Group calls for increased military ad spending in local newspapers

Tonda Rush

Dec 1, 2020

A bipartisan group of members of the House and Senate Armed Service committees is calling upon the Congress to require the military to direct more of its advertising into local newspapers and broadcasting outlets.

The National Defense Authorization Act legislation, which provides legal authority for Defense Department and other federal government defense and intelligence activities, includes provisions advising the Joint Chiefs of Staff to take a harder look at local advertising.

The NDAA, which usually is among the earliest bills passed by Congress in its sessions, has been stalled this year because of disputes over the naming of military installations for Confederate military officers. Congress is expected to include the NDAA in its year-end legislation.

In a letter to the chairs and ranking members of the Senate and House Armed Service committees, a group led by Sen. Joe Manchin, D-West Virginia, and joined by Rep. Bradley Byrne, R-Alabama, and others, said they were pleased with bipartisan language included in both bills encouraging each of the branches of the military to use local media sources in DOD ads.

Out of the roughly $1 billion that is spent by the federal government on advertising and other marketing, the DOD is responsible for nearly two-thirds of these expenditures, they said. It urged the Pentagon to consider the value of local news outlets in choosing their advertising media.

“News publishers and local broadcasters have continued to provide crucial information throughout the COVID-19 pandemic, keeping individuals and families connected to their communities and their country, and providing critical public health information. And yet, few industries have been harder hit financially than local media due a steep decline in advertising revenue from local businesses. In many markets, the loss of advertising revenue from local businesses has exceeded 30%, and in some cases more than 50% compared to this time last year. Unfortunately, many of these local media organizations have not been able to receive assistance from the federal government that will help extend the runway during the COVID-19 crisis. Without assistance, the long-term financial stability of local journalism in the U.S. is at risk,” the letter said.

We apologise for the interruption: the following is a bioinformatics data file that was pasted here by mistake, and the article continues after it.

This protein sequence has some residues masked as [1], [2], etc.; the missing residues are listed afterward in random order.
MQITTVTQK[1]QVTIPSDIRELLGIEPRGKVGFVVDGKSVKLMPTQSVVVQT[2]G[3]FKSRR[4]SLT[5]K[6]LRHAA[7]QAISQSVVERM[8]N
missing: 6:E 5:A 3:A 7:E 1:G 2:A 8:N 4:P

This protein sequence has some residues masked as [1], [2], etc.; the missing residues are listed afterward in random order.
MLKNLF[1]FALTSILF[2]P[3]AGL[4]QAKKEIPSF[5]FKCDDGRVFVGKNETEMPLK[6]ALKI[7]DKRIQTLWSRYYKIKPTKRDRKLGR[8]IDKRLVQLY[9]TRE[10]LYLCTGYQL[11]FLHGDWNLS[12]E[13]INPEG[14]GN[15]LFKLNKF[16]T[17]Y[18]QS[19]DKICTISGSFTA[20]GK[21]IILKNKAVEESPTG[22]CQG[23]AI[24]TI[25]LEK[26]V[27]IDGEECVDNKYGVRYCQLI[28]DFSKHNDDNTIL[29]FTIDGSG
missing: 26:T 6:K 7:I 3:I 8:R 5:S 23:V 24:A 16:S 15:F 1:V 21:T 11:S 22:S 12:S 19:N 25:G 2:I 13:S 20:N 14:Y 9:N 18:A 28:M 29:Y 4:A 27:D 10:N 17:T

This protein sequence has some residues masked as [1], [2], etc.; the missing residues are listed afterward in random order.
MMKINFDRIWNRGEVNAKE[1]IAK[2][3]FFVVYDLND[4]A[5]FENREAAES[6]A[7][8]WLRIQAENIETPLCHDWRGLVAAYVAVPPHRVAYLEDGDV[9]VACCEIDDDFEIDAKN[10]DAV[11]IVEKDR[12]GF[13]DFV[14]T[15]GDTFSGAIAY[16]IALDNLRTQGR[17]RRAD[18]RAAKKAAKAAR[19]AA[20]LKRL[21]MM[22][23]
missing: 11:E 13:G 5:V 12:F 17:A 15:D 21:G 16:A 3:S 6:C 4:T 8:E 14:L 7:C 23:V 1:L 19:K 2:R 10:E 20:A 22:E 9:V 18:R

NNA Chair Brett Wesner, president of Wesner Publications, Cordell, Oklahoma, said marketing the value of local newspapers to federal agencies is among NNA’s top priorities in 2020-21. NNA works with the News Media Alliance and National Association of Broadcasters to get the federal government to change its focus.

“Too much of this federal spending is going into social media and other outlets that are not as trusted, valued and essential to communities as local newspapers,” Wesner said. “We are learning that newspapers may not be the media of choice because public policy heads in Washington think we are no longer on the mission of covering the news. That is wrong, of course, and we are redoubling our efforts to remind them that we are here and we are doing our jobs. Local newspapers are the best at getting the word out,” he said.

Tonda Rush is the director of public policy and serves as general counsel to the National Newspaper Association. Email her at